It’s five o’clock somewhere right now.  If I wanted to, I could find a good reason to pop a beer or pour myself a drink.  I choose not to.  I know that, like you, I am operating under a higher than normal level of stress.  As much as this pandemic time stinks and tries to drive us to drink, we can create our own silver linings by committing to staying healthy in body, mind and spirit. Today, for me, five o’clock sounds like a good time to go for a walk.  What are you going to do?  Let’s just not waste away in Margaritaville.

Push Your Own Pause Button

By | Blog

Push Your Own Pause Button
By Pastor Jim Melvin

But Jesus said to him, “No one, having put his hand to the plow, and looking back, is fit for the kingdom of God.” Luke 9:62

Jesus said, “Therefore, I tell you, do not worry about your life, what you will eat or drink; or about your body, what you will wear. Is not life more than food, and the body more than clothes? Look at the birds of the air; they do not sow or reap or store away in barns, and yet your heavenly Father feeds them. Are you not much more valuable than they? Can any one of you by worrying add a single hour to your life?” Matthew 6:25-27

How much of your time do you spend worrying about the future? How much of your time do you spend regretting the past? If you are like most people, probably a lot. At night you lie in bed fuming about your co-worker who didn’t show up for work and left you with an impossible task to struggle with on your own. Then your mind jumps to tomorrow as you worry about whether your boss will get on your case for falling behind. You wake up the next morning worn out from fretting and stewing rather than sleeping.

There is a way out of this frustrating trap. It begins with the realization that nothing ever happened in the past; it happened in the NOW. Nothing will ever happen in the future; it will happen in the NOW. The past and the future only exist in your mind. And since they exist only in your mind, you have power over them and how you react to them. Controlling your regrets and worries instead of letting them control you is not easy; it takes work. But with practice you can do it.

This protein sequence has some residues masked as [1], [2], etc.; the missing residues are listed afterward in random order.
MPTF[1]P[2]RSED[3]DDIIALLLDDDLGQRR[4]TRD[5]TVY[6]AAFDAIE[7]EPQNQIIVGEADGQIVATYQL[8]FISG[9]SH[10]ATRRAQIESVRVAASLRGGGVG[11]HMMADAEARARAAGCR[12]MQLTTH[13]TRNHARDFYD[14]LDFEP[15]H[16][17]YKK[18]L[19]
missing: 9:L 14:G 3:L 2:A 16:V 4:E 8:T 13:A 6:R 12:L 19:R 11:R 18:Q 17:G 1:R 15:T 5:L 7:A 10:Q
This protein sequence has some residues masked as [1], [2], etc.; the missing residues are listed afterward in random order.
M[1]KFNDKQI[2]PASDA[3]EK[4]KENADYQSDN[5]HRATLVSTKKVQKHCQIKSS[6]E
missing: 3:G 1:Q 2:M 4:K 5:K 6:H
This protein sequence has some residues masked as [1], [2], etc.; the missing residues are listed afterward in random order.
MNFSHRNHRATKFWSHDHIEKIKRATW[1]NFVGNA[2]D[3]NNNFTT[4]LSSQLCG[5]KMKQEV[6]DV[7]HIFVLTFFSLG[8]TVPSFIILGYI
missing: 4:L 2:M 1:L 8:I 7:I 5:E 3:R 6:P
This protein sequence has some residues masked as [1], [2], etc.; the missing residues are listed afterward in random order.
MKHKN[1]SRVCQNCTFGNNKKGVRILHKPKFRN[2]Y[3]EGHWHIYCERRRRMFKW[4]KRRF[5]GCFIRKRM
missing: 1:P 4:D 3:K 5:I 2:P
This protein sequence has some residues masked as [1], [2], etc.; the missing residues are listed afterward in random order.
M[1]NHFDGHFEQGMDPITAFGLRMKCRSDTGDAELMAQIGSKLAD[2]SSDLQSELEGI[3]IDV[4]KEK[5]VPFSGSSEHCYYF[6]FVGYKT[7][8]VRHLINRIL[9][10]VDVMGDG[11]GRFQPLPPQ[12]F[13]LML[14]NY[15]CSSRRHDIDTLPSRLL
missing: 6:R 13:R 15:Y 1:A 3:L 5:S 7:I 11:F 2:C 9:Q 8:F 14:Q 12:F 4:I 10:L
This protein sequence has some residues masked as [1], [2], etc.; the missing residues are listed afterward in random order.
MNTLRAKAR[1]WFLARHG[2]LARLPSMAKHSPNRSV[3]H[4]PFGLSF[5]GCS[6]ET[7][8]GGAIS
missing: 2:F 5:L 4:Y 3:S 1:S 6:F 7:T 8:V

First, push the pause button in your mind. (See my previous article “A Simple Guide to Meditation” to put yourself in the present moment.) Think about what is happening to you in the current moment. Right now, for example, I’m sitting in a comfortable chair in a pleasant, air-conditioned room. I just had a bowl of cereal and a cup of coffee for breakfast and I’m pretty much free from aches and pains. A good day for a man my age. I could dredge up an unpleasant phone conversation I had yesterday, or I could worry about an unpleasant medical procedure scheduled for tomorrow. OR, I can choose to take a moment to enjoy the NOW.

I’m back. I just pressed my pause button and sat quietly for a minute and now I can continue writing, relaxed and refreshed.

I said that you are in control of the regrets of the past and worries about the future because they exist only in the mind. But how? Let my point out some biblical tools to help. The early church which was formed just after Jesus died, was full of people who were not so nice to one another. The Apostle Paul who had founded some of these churches, gave them some practical advice. He said, “Let all bitterness and wrath and anger and clamor and slander be put away from you, along with all malice. Be kind to one another, tenderhearted, forgiving one another, as God in Christ forgave you.” Ephesians 4:31-32 Paul’s tool for dealing with the hurts of the past was forgiveness. He was echoing Jesus constant message of the power of forgiveness.

In dealing with some of those regrets about the past that arise in the middle of the night, it may not involve only forgiving others. Sometimes you will have to forgive yourself. You may be harder on yourself than you are on others. Forgive yourself as Christ forgives you. He accepts you just the way you are. You can too.

And about the worries for the future, Jesus reminds us that nothing we can do can add a single hour to our lives. Acceptance of that fact is another powerful tool of the NOW. Focus on what you CAN do. Worrying of the middle of the night will do no good. Clear your mind. Rest in the now. Then tomorrow, in the moment, you will be better equipped to plan and act to meet the challenges of a new day, a new NOW.

The danger of obsessing on the failures of the past or threats of the future is that they crowd out the power of NOW. Press the pause button. Spend more time in this moment. NOW is where it’s at.